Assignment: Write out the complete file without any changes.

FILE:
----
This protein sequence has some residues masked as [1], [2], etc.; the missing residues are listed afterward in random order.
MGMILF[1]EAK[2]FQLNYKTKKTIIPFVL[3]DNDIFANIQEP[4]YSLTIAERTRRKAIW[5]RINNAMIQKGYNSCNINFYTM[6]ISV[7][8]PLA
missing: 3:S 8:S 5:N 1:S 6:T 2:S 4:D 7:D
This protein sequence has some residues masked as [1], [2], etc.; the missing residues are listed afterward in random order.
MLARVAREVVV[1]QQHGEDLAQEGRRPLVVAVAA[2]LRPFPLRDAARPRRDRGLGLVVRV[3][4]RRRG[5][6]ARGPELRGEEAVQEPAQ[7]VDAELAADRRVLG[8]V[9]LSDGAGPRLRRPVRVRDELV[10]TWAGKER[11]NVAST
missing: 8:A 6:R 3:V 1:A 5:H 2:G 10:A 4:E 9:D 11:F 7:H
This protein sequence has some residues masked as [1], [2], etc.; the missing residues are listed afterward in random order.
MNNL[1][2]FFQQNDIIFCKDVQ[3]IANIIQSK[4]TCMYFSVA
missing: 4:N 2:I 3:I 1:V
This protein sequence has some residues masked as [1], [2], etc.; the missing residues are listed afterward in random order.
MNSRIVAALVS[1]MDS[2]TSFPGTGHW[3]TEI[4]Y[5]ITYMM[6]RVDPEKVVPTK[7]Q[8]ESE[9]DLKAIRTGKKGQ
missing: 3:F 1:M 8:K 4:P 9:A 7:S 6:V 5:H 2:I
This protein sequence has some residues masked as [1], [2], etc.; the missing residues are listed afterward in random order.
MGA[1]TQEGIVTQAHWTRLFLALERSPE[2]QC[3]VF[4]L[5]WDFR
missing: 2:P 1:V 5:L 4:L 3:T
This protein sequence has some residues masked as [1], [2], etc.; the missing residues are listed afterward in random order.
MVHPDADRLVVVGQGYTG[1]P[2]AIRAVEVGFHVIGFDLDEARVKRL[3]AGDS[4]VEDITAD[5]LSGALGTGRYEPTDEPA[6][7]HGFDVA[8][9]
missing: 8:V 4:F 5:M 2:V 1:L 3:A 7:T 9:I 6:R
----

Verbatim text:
This protein sequence has some residues masked as [1], [2], etc.; the missing residues are listed afterward in random order.
MGMILF[1]EAK[2]FQLNYKTKKTIIPFVL[3]DNDIFANIQEP[4]YSLTIAERTRRKAIW[5]RINNAMIQKGYNSCNINFYTM[6]ISV[7][8]PLA
missing: 3:S 8:S 5:N 1:S 6:T 2:S 4:D 7:D
This protein sequence has some residues masked as [1], [2], etc.; the missing residues are listed afterward in random order.
MLARVAREVVV[1]QQHGEDLAQEGRRPLVVAVAA[2]LRPFPLRDAARPRRDRGLGLVVRV[3][4]RRRG[5][6]ARGPELRGEEAVQEPAQ[7]VDAELAADRRVLG[8]V[9]LSDGAGPRLRRPVRVRDELV[10]TWAGKER[11]NVAST
missing: 8:A 6:R 3:V 1:A 5:H 2:G 10:A 4:E 9:D 11:F 7:H
This protein sequence has some residues masked as [1], [2], etc.; the missing residues are listed afterward in random order.
MNNL[1][2]FFQQNDIIFCKDVQ[3]IANIIQSK[4]TCMYFSVA
missing: 4:N 2:I 3:I 1:V
This protein sequence has some residues masked as [1], [2], etc.; the missing residues are listed afterward in random order.
MNSRIVAALVS[1]MDS[2]TSFPGTGHW[3]TEI[4]Y[5]ITYMM[6]RVDPEKVVPTK[7]Q[8]ESE[9]DLKAIRTGKKGQ
missing: 3:F 1:M 8:K 4:P 9:A 7:S 6:V 5:H 2:I
This protein sequence has some residues masked as [1], [2], etc.; the missing residues are listed afterward in random order.
MGA[1]TQEGIVTQAHWTRLFLALERSPE[2]QC[3]VF[4]L[5]WDFR
missing: 2:P 1:V 5:L 4:L 3:T
This protein sequence has some residues masked as [1], [2], etc.; the missing residues are listed afterward in random order.
MVHPDADRLVVVGQGYTG[1]P[2]AIRAVEVGFHVIGFDLDEARVKRL[3]AGDS[4]VEDITAD[5]LSGALGTGRYEPTDEPA[6][7]HGFDVA[8][9]
missing: 8:V 4:F 5:M 2:V 1:L 3:A 7:T 9:I 6:R